“Up till now it has been thought that the growth of the Christian myths during the Roman Empire was possible only because printing was not yet invented. Precisely the contrary. The daily press and the telegraph, which in a moment spreads inventions over the whole earth, fabricate more myths (and the bourgeois cattle believe and enlarge upon them) in one day than could have formerly been done in a century.”
Karl Marx, Marx-Engels-Jahrbuch, Marx-Engels-Jahrbuch 2003. Die Deutsche Ideologie

Catherine Marshall
“Proofs of the week's paper were spread out on what I grandly called my desk. This was a rickety wooden table against the side wall outside the Editor's office.”
Catherine Marshall, Julie

Jarod Kintz
“I read the newspaper a little at a time. I cut the paper up into tiny slivers, each about the size of a fortune cookie slogan, and then I mix all the scraps together and then read them at random one by one. That's how I stay current with duck farm trends.”
Jarod Kintz, Ducks are the stars of the karaoke bird world

Dorothy L. Sayers
“And by the way, my dear,' he said, 'you might just mention to Mrs. Sutton that if she must read the morning paper before I come down, I should be obliged if she would fold it neatly afterwards.'

'What an old fuss-box you are, darling,' said his wife.

Mr. Mummery sighed. He could not explain that it was somehow important that the morning paper should come to him fresh and prim, like a virgin.
Women did not feel these things. ("Suspicion")”
Dorothy L. Sayers, Shock!

Jarod Kintz
“I used to read the newspaper blindfolded. I found it made me more informed as a thinker. Now I spend my time doing other things blindfolded, like teaching Pekin ducks how to fly at The Amelia Earhart School of Aviation.”
Jarod Kintz, Ducks are the stars of the karaoke bird world

Enock Maregesi
“Kamishna … karibu," alisema Nafi huku akisimama na kutupa gazeti mezani na kuchukua karatasi ya faksi, iliyotumwa.
"Ahsante. Kuna nini …"
"Kamishna, imekuja faksi kutoka Oslo kama nilivyokueleza – katika simu. Inakutaka haraka, kesho, lazima kesho, kuwahi kikao Alhamisi mjini Copenhagen," alisema Nafi huku akimpa kamishna karatasi ya faksi.
"Mjini Copenhagen!" alisema kamishna kwa kutoamini.
"Ndiyo, kamishna … Sidhani kama kuna jambo la hatari lakini."
"Nafi, nini kimetokea!"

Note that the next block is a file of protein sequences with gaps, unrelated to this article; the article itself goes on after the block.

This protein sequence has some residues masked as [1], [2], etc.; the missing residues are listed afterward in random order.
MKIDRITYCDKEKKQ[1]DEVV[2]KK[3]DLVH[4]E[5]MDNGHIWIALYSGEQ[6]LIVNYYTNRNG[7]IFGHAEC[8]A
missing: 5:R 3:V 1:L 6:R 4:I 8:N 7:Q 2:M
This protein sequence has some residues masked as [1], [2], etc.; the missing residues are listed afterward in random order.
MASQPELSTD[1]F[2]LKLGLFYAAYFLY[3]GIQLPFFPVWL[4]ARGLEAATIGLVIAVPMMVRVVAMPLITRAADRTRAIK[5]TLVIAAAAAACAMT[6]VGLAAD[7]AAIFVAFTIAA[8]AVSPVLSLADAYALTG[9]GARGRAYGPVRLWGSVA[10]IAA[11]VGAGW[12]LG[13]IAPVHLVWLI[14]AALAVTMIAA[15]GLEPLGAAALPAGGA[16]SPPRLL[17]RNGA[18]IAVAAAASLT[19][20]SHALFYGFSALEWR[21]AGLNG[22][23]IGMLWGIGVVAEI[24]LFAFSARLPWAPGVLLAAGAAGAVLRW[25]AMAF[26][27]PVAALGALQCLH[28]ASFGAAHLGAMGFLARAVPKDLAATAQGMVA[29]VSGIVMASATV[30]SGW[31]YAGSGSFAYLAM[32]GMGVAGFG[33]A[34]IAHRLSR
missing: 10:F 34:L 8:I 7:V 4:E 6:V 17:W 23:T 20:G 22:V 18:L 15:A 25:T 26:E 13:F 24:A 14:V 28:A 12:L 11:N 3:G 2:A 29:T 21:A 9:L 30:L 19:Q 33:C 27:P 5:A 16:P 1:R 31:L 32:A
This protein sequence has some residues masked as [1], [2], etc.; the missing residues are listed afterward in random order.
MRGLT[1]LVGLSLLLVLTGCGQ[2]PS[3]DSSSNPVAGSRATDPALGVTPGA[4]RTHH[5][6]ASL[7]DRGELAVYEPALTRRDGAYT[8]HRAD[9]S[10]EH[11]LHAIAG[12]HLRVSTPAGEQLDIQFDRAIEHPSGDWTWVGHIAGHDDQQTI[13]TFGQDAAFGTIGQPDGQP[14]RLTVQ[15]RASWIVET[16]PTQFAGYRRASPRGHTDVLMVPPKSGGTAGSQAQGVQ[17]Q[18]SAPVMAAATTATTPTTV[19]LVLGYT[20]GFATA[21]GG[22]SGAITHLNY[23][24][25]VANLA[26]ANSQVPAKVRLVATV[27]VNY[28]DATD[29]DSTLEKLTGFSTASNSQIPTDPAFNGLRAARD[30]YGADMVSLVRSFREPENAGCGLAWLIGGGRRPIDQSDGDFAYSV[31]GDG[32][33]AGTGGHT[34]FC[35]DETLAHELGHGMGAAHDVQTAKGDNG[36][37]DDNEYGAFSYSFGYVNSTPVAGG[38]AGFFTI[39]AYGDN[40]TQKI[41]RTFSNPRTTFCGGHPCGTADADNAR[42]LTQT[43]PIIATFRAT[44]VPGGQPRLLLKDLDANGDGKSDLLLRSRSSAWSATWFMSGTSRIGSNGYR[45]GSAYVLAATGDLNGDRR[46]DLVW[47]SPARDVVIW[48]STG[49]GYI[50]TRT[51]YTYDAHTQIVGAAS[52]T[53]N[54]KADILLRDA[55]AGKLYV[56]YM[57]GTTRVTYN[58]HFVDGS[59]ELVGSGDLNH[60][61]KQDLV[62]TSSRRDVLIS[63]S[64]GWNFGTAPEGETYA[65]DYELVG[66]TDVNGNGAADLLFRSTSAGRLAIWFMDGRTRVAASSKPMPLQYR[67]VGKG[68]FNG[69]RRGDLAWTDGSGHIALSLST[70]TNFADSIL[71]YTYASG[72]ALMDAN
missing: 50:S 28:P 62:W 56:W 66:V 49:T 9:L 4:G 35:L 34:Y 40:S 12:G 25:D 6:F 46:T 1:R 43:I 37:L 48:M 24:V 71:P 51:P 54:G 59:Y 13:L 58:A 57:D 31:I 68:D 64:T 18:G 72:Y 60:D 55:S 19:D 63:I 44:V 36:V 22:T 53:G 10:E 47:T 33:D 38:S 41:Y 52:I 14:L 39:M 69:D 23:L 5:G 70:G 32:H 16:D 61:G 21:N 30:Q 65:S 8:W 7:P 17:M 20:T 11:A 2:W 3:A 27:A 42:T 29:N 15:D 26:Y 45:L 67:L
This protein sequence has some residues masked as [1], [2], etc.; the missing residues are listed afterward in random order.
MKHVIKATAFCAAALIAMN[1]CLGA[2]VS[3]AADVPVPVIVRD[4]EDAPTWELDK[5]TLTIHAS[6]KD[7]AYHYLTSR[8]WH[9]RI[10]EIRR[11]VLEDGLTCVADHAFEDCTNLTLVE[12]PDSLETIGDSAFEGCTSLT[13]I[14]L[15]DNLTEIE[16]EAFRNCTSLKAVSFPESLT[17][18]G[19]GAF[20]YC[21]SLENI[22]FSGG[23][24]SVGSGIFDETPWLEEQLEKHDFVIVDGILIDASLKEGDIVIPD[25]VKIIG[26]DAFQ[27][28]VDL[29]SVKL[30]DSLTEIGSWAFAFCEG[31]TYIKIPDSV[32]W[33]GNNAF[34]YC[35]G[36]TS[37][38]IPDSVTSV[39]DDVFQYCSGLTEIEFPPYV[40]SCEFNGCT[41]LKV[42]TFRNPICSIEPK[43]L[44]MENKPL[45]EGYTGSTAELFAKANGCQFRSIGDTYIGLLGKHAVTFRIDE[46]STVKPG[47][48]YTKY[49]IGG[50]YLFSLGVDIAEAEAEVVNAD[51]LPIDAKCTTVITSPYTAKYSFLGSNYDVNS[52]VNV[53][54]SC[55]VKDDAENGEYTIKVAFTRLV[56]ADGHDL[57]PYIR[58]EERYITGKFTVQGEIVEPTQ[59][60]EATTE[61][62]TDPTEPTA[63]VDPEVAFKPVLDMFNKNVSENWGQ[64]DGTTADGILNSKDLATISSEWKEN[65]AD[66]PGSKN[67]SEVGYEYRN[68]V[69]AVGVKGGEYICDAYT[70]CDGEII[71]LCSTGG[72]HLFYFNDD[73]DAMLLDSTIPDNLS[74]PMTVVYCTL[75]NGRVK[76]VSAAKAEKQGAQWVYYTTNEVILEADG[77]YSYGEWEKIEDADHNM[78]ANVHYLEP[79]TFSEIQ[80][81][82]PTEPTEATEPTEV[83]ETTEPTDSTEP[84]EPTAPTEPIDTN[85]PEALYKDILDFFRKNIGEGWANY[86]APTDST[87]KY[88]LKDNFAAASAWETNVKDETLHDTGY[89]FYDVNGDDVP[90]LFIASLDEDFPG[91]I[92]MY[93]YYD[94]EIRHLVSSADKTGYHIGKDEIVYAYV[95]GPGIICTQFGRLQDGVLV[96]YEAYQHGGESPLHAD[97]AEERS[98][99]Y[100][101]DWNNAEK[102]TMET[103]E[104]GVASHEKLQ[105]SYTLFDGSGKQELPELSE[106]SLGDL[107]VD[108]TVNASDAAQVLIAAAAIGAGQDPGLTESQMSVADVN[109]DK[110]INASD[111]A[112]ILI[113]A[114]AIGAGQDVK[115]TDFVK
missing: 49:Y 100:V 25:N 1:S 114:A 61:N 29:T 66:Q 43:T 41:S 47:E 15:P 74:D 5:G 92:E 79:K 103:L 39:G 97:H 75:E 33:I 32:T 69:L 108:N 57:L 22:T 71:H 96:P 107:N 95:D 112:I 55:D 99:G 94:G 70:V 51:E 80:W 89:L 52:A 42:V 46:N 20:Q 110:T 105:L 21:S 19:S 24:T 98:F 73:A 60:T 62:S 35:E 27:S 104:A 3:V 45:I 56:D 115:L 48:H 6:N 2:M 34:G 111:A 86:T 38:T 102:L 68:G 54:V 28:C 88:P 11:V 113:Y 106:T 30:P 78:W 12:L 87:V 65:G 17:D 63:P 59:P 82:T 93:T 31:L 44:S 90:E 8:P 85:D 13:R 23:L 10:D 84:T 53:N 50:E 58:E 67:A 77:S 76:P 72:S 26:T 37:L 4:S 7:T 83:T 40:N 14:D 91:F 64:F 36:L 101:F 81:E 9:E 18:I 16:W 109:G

"Kamishna … sijui. Kwa kweli sijui. Ilipofika, hii faksi, kitu cha kwanza niliongea na watu wa WIS kupata uthibitisho wao. Nao hawajui. Huenda ni mauaji ya jana ya Meksiko. Hii ni siri kubwa ya tume kamishna, na ndiyo maana Oslo wakaingilia kati."
"Ndiyo. Kila mtu ameyasikia mauaji ya Meksiko. Ni mabaya. Kinachonishangaza ni kwamba, jana niliongea na makamu … kuhusu mabadiliko ya katiba ya WODEA. Hakunambia chochote kuhusu mkutano wa kesho!"
"Kamishna, nakusihi kuwa makini. Dalili zinaonyesha hali si nzuri hata kidogo. Hawa ni wadhalimu tu … wa madawa ya kulevya."
"Vyema!" alijibu kamishna kwa jeuri na hasira. Halafu akaendelea, "Kuna cha ziada?"
"Ijumaa, kama tulivyoongea wiki iliyopita, nasafiri kwenda Afrika Kusini."
"Kikao kinafanyika Alhamisi, Nafi, huwezi kusafiri Ijumaa …"
"Binti yangu atafukuzwa shule, kam …"
"Nafi, ongea na chuo … wambie umepata dharura utaondoka Jumatatu; utawaona Jumanne … Fuata maadili ya kazi tafadhali. Safari yako si muhimu hivyo kulinganisha na tume!"
"Sawa! Profesa. Niwie radhi, nimekuelewa, samahani sana. Samahani sana.”
Enock Maregesi, Kolonia Santita

Ken Follett
“... sentiments which Feliks had already come to recognise as being characteristic of The Times, which would have described the Four Horsemen of the Apocalypse as strong rulers who could do nothing but good for the stability of the international situation.”
Ken Follett, The Man from St. Petersburg

Mitch Albom
“Although the TV and radio work were nice supplements, the newspaper had been my lifeline, my oxygen; when I saw my stories in print each morning, I knew that, in at least one way, I was alive.